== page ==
But as I said, this is my last comment. I debate people on the formal platform before the voting period, not after the debates ends and the voting period starts.
Posted by radz 3 years ago
radz
Regarding the " immutability argument of Con":

Con insisted this:

divine form + human form = changes in the two forms

What form was changed? Con never explained what was it. Hence, the burden of proof is on him.

On the other hand, Pro elucidated this:

divine form + human form = divine and human form

The two forms just became "united" without any "mixture". That is what it mean to be "added" not something that you'll stir to dissolve. Hence, the distinction, traits and reality of the two forms remains.It didn't mix up so as to produce what my opponent calls "change.'

Con just accused Pro of committing argumentative fallacies without being aware of his own fallacy of non sequitur.
1 votes has been placed for this debate.
Vote Placed by bsh1 3 years ago
bsh1
radzNiqashMotawadi3Tied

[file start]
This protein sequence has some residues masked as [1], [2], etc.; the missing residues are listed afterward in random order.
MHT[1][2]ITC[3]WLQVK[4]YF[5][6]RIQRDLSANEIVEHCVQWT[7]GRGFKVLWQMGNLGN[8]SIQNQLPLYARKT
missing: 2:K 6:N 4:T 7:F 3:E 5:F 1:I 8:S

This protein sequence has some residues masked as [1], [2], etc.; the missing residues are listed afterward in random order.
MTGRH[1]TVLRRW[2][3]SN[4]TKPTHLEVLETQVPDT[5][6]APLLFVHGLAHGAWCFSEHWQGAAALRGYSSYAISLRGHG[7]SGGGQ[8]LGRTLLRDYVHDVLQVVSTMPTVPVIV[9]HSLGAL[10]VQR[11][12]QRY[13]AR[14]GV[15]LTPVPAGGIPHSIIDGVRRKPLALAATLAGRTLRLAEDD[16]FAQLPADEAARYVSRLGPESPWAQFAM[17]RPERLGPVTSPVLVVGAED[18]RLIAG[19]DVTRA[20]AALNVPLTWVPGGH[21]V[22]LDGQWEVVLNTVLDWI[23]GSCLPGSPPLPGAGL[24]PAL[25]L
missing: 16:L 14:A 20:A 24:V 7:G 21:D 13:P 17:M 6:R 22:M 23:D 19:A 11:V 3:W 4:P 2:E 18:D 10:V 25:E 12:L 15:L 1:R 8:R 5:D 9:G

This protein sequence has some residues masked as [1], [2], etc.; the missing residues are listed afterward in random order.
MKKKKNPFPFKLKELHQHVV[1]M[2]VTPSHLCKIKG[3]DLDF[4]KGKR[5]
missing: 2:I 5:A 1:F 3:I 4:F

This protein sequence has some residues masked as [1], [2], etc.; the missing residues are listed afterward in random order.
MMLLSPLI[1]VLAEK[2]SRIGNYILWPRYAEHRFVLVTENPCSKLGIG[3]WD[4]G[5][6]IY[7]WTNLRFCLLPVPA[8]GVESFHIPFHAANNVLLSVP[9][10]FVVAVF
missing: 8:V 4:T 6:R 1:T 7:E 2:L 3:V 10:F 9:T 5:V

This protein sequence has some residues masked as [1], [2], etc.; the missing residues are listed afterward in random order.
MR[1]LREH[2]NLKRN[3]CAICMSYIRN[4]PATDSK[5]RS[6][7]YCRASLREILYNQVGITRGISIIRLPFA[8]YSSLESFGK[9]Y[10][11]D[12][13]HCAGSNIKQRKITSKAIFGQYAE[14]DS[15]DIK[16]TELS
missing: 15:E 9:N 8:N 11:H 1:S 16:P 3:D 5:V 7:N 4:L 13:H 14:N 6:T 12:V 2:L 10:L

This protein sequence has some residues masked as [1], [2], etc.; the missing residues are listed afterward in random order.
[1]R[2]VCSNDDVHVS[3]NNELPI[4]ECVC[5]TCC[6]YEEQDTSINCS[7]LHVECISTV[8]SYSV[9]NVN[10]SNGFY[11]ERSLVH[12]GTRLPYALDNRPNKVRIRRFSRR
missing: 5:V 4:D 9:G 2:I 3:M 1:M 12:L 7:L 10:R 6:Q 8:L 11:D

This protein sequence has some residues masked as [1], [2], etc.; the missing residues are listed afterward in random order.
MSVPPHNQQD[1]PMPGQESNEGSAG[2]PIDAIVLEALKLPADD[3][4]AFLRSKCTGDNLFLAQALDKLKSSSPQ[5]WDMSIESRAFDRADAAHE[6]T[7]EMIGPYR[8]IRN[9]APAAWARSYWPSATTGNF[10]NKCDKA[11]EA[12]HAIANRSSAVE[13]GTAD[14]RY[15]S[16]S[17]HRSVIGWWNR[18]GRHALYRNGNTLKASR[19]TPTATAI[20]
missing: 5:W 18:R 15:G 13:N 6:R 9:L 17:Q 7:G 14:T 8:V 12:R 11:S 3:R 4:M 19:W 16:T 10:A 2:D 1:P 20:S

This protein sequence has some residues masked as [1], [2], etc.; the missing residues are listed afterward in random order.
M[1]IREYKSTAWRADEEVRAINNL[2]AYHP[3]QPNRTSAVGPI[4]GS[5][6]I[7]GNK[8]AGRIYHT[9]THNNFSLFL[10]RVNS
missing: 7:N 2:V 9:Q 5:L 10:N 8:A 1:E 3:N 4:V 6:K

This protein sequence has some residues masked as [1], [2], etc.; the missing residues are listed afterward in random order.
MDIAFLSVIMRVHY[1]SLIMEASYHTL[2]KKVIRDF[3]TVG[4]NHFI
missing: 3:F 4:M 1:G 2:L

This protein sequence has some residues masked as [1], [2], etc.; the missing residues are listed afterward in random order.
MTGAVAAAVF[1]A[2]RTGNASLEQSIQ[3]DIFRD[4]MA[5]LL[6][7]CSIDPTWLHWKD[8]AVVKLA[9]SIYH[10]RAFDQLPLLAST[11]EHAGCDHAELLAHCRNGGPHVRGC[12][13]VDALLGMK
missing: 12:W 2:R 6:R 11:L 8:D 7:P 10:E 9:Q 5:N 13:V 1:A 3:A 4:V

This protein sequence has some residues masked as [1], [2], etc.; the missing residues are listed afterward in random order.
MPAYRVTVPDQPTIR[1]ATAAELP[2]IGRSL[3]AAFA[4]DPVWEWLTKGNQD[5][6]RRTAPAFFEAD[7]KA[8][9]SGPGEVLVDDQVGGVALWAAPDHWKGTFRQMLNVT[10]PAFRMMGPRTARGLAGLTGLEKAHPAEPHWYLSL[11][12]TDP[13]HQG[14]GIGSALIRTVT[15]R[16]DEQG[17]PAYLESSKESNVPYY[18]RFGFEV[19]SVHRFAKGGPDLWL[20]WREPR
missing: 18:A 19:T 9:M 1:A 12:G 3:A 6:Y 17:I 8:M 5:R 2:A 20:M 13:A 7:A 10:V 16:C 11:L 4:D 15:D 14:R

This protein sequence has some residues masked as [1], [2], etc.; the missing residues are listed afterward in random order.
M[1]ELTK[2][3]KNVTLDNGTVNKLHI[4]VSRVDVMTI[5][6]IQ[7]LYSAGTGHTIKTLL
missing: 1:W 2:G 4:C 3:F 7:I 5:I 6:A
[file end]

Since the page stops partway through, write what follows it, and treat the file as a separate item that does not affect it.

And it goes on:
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Total points awarded:04 
Reasons for voting decision: As someone who is fairly agnostic, but yet interested in theology, I found this debate incredibly stimulating--and close. Both debaters did well, with high quality arguments. I do, however, feel that the Con had a slight edge, proving more direct clash in some cases. Con also made some clever points. I also feel that the Con's semantics argument regarding how the resolution negated itself was clever. Pro also had a few glaring issues with vocabulary and spelling. One critique for both--I think, nearing the end, many of your various arguments were shunted to side in favor of focusing largely on the "immutability" point. I'm still up in the air about this topic, but, ultimately, I feel the technical debate goes Con.